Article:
In an emergency move to prevent the failure of a $450-million-asset Texas bank, the Federal Reserve Board yesterday permitted Mercantile Texas Corp., a major Dallas-based bank holding company, to buy Abilene National Bank, whose loan portfolio was riddled with bad energy credits.

Abilene National was the victim of a major run by its depositors several weeks ago after a story by the Dallas Morning News said the bank was near collapse.

But sources at the Federal Deposit Insurance Corp., which gave financial assistance to Mercantile to facilitate the purchase, said the bank would have failed whether or not there had been a run on deposits.

"It had big loan losses," an FDIC official said.

Abilene is the second major bank to feel the impact of declining oil prices on its oil-drilling customers. On July 5, Penn Square National Bank of Oklahoma City was closed by the comptroller of the currency because of huge loan losses.

Because federal regulators could not find another bank to take over Penn Square, credit unions and other depositors with $250 million of uninsured funds in the bank stand to lose as much as $50 million of those deposits.

The Penn Square failure became one of the most controversial in U.S. history for several reasons: huge depositing losses; the bank sold $2 billion of loans it made to other major banks, which reported huge losses on those loans; and the bank itself was heavily involved in promoting tax-shelter deals that went bad.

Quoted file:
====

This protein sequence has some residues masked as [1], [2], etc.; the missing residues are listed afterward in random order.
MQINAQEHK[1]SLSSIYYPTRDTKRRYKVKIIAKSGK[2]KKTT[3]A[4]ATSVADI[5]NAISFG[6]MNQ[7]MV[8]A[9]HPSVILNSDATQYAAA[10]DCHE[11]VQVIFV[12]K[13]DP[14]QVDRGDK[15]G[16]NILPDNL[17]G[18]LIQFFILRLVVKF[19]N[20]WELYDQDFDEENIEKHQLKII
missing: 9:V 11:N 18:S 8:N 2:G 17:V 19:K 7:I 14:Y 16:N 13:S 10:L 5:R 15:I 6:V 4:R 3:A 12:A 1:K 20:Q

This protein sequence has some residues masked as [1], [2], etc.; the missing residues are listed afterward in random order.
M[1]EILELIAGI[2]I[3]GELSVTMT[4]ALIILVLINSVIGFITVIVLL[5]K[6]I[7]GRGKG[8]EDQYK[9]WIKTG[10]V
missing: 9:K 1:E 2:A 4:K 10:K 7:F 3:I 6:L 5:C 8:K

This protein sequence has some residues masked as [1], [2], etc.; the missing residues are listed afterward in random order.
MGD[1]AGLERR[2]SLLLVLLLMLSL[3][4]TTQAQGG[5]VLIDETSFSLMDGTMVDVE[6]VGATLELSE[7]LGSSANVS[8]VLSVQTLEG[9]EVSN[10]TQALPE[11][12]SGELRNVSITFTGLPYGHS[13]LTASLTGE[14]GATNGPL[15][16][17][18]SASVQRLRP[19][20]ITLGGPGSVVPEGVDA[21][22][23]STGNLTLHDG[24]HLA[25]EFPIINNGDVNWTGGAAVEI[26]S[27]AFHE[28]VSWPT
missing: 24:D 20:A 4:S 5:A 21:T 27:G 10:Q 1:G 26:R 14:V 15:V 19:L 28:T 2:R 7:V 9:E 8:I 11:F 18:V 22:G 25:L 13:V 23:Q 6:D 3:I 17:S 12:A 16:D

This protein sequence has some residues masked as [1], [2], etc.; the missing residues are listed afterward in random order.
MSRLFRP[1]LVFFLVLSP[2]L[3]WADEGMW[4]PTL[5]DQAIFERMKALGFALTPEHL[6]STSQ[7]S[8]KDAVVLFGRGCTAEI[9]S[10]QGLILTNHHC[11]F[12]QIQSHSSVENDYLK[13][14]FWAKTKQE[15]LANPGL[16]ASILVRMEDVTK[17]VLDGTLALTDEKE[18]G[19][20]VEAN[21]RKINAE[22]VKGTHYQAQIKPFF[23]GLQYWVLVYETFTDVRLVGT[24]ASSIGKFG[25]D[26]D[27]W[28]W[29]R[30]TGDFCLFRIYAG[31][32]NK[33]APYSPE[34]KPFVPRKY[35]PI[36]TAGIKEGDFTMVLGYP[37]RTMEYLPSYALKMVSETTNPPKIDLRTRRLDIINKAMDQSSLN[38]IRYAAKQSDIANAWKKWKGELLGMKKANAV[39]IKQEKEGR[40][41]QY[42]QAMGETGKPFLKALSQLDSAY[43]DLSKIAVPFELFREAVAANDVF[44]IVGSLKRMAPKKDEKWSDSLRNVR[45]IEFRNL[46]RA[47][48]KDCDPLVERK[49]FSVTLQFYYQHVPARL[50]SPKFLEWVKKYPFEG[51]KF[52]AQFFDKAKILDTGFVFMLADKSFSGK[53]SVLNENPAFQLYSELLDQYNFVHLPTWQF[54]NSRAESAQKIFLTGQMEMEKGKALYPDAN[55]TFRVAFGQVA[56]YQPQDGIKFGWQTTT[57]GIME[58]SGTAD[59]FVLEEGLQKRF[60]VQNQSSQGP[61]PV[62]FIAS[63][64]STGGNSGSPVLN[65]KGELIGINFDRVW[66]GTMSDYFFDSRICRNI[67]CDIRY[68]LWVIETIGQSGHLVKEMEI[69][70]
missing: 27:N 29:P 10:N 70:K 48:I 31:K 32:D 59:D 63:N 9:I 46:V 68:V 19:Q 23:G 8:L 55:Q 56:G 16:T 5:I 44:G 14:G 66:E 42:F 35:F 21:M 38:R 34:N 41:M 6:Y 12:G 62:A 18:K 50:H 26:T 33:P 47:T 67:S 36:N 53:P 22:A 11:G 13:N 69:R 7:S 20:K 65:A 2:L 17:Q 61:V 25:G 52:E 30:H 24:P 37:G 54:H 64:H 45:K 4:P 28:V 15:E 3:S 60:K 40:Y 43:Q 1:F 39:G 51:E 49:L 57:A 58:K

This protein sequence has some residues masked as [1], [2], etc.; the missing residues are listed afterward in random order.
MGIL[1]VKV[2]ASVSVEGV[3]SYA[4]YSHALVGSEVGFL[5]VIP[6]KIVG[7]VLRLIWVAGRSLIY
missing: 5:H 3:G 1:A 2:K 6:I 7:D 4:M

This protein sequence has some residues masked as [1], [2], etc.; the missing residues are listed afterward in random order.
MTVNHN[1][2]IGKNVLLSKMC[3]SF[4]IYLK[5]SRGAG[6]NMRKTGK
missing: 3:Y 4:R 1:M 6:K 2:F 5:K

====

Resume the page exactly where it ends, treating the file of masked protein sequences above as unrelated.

The FDIC said it made a $50 million, five-year deposit with Mercantile Texas Corp. to assist the big bank holding company with the Abilene takeover. The deposit will be interest-free for the first two years, at a cost to the FDIC estimated at $11 million. Mercantile Texas, which operates 23 banks in the state, will inject $20 million in capital into Abilene National and will put in more if it becomes necessary, the FDIC said.

In the complicated world of bank regulation, the comptroller of the currency was responsible for regulating Abilene National, but had to ask the Federal Reserve Board to approve the acquisition. The Fed regulates holding companies that own banks.

The FDIC, which insures the deposits up to $100,000, is responsible for either aiding the merger or, if a bank is closed, paying off depositors and selling the bank's assets to pay its creditors.